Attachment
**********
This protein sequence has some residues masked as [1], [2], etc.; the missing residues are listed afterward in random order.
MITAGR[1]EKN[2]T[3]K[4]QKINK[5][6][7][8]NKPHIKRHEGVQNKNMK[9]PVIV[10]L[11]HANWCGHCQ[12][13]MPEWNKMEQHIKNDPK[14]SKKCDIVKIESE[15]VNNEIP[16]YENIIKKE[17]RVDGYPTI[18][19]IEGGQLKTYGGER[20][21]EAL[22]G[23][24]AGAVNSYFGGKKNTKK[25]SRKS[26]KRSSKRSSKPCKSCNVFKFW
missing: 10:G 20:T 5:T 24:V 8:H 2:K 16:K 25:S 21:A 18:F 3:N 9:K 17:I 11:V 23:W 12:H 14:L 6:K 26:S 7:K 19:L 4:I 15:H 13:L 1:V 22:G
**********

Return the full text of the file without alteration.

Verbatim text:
This protein sequence has some residues masked as [1], [2], etc.; the missing residues are listed afterward in random order.
MITAGR[1]EKN[2]T[3]K[4]QKINK[5][6][7][8]NKPHIKRHEGVQNKNMK[9]PVIV[10]L[11]HANWCGHCQ[12][13]MPEWNKMEQHIKNDPK[14]SKKCDIVKIESE[15]VNNEIP[16]YENIIKKE[17]RVDGYPTI[18][19]IEGGQLKTYGGER[20][21]EAL[22]G[23][24]AGAVNSYFGGKKNTKK[25]SRKS[26]KRSSKRSSKPCKSCNVFKFW
missing: 10:G 20:T 5:T 24:V 8:H 2:K 16:K 25:S 21:A 18:F 3:N 9:K 17:I 11:V 23:W 12:H 14:L 6:K 26:S 7:K 19:L 4:I 15:H 13:L 1:V 22:G